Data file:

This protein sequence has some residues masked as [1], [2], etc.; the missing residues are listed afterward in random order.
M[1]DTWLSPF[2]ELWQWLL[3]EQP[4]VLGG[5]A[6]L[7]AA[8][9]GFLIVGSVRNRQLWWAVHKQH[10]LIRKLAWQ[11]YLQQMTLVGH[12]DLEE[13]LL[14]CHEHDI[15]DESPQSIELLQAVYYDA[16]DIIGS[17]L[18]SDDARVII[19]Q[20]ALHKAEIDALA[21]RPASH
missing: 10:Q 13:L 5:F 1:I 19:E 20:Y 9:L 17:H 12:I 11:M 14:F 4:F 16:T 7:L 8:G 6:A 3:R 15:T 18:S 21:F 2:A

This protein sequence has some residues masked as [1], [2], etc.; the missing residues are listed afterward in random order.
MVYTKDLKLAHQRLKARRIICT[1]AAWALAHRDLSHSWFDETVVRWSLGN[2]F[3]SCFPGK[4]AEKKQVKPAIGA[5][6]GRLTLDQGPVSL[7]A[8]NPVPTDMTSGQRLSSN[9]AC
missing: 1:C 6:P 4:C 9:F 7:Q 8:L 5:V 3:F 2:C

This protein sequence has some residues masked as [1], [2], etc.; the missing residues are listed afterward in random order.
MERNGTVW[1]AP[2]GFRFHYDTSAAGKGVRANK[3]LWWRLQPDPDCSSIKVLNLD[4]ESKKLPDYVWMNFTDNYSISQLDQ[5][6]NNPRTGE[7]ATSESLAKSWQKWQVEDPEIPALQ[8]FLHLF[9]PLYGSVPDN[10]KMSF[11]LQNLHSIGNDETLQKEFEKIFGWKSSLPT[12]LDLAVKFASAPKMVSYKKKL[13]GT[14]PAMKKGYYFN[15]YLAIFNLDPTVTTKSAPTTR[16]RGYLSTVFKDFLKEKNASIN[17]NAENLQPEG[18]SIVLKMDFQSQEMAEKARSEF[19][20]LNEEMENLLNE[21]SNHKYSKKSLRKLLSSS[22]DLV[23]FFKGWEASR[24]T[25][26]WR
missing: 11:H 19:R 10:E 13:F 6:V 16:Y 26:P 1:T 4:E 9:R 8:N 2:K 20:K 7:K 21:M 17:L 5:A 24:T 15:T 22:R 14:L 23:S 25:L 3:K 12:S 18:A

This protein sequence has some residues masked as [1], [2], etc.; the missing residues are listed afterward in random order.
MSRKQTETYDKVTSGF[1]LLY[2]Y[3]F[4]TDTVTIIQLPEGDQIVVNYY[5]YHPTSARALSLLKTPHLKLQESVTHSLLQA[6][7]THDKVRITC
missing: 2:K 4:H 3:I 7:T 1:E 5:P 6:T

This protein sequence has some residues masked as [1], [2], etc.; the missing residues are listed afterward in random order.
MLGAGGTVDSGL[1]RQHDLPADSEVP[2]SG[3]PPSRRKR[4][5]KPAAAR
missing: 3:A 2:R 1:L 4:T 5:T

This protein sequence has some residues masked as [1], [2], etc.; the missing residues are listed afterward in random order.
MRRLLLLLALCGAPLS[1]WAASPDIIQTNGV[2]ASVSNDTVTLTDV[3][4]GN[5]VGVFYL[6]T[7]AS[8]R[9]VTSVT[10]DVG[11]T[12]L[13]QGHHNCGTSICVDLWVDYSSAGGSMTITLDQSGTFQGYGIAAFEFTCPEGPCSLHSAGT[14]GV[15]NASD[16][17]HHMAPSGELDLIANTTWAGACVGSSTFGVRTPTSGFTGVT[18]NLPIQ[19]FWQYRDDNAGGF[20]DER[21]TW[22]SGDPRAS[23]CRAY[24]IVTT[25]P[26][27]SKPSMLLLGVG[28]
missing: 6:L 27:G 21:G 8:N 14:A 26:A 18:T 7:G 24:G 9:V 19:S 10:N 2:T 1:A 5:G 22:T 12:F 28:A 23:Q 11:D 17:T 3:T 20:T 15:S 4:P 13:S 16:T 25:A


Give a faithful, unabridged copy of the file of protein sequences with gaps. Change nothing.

This protein sequence has some residues masked as [1], [2], etc.; the missing residues are listed afterward in random order.
M[1]DTWLSPF[2]ELWQWLL[3]EQP[4]VLGG[5]A[6]L[7]AA[8][9]GFLIVGSVRNRQLWWAVHKQH[10]LIRKLAWQ[11]YLQQMTLVGH[12]DLEE[13]LL[14]CHEHDI[15]DESPQSIELLQAVYYDA[16]DIIGS[17]L[18]SDDARVII[19]Q[20]ALHKAEIDALA[21]RPASH
missing: 10:Q 13:L 5:F 1:I 19:E 20:Y 9:L 17:H 12:I 11:M 14:F 4:F 16:T 7:L 8:G 6:A 3:R 15:T 18:S 21:F 2:A

This protein sequence has some residues masked as [1], [2], etc.; the missing residues are listed afterward in random order.
MVYTKDLKLAHQRLKARRIICT[1]AAWALAHRDLSHSWFDETVVRWSLGN[2]F[3]SCFPGK[4]AEKKQVKPAIGA[5][6]GRLTLDQGPVSL[7]A[8]NPVPTDMTSGQRLSSN[9]AC
missing: 1:C 6:P 4:C 9:F 7:Q 8:L 5:V 3:F 2:C

This protein sequence has some residues masked as [1], [2], etc.; the missing residues are listed afterward in random order.
MERNGTVW[1]AP[2]GFRFHYDTSAAGKGVRANK[3]LWWRLQPDPDCSSIKVLNLD[4]ESKKLPDYVWMNFTDNYSISQLDQ[5][6]NNPRTGE[7]ATSESLAKSWQKWQVEDPEIPALQ[8]FLHLF[9]PLYGSVPDN[10]KMSF[11]LQNLHSIGNDETLQKEFEKIFGWKSSLPT[12]LDLAVKFASAPKMVSYKKKL[13]GT[14]PAMKKGYYFN[15]YLAIFNLDPTVTTKSAPTTR[16]RGYLSTVFKDFLKEKNASIN[17]NAENLQPEG[18]SIVLKMDFQSQEMAEKARSEF[19][20]LNEEMENLLNE[21]SNHKYSKKSLRKLLSSS[22]DLV[23]FFKGWEASR[24]T[25][26]WR
missing: 11:H 19:R 10:E 13:F 6:V 16:Y 26:P 1:T 4:E 9:R 8:N 2:K 20:K 7:K 21:M 17:L 5:A 24:T 15:T 22:R 14:L 23:S 25:L 3:K 12:S 18:A

This protein sequence has some residues masked as [1], [2], etc.; the missing residues are listed afterward in random order.
MSRKQTETYDKVTSGF[1]LLY[2]Y[3]F[4]TDTVTIIQLPEGDQIVVNYY[5]YHPTSARALSLLKTPHLKLQESVTHSLLQA[6][7]THDKVRITC
missing: 2:K 4:H 3:I 7:T 1:E 5:P 6:T

This protein sequence has some residues masked as [1], [2], etc.; the missing residues are listed afterward in random order.
MLGAGGTVDSGL[1]RQHDLPADSEVP[2]SG[3]PPSRRKR[4][5]KPAAAR
missing: 3:A 2:R 1:L 4:T 5:T

This protein sequence has some residues masked as [1], [2], etc.; the missing residues are listed afterward in random order.
MRRLLLLLALCGAPLS[1]WAASPDIIQTNGV[2]ASVSNDTVTLTDV[3][4]GN[5]VGVFYL[6]T[7]AS[8]R[9]VTSVT[10]DVG[11]T[12]L[13]QGHHNCGTSICVDLWVDYSSAGGSMTITLDQSGTFQGYGIAAFEFTCPEGPCSLHSAGT[14]GV[15]NASD[16][17]HHMAPSGELDLIANTTWAGACVGSSTFGVRTPTSGFTGVT[18]NLPIQ[19]FWQYRDDNAGGF[20]DER[21]TW[22]SGDPRAS[23]CRAY[24]IVTT[25]P[26][27]SKPSMLLLGVG[28]
missing: 6:L 27:G 21:G 8:N 14:A 26:A 18:T 7:G 24:G 9:V 19:S 10:N 2:T 1:A 5:G 22:T 12:F 28:A 23:Q 11:D 17:T 3:T 20:T 15:S 4:P 13:S 16:T 25:A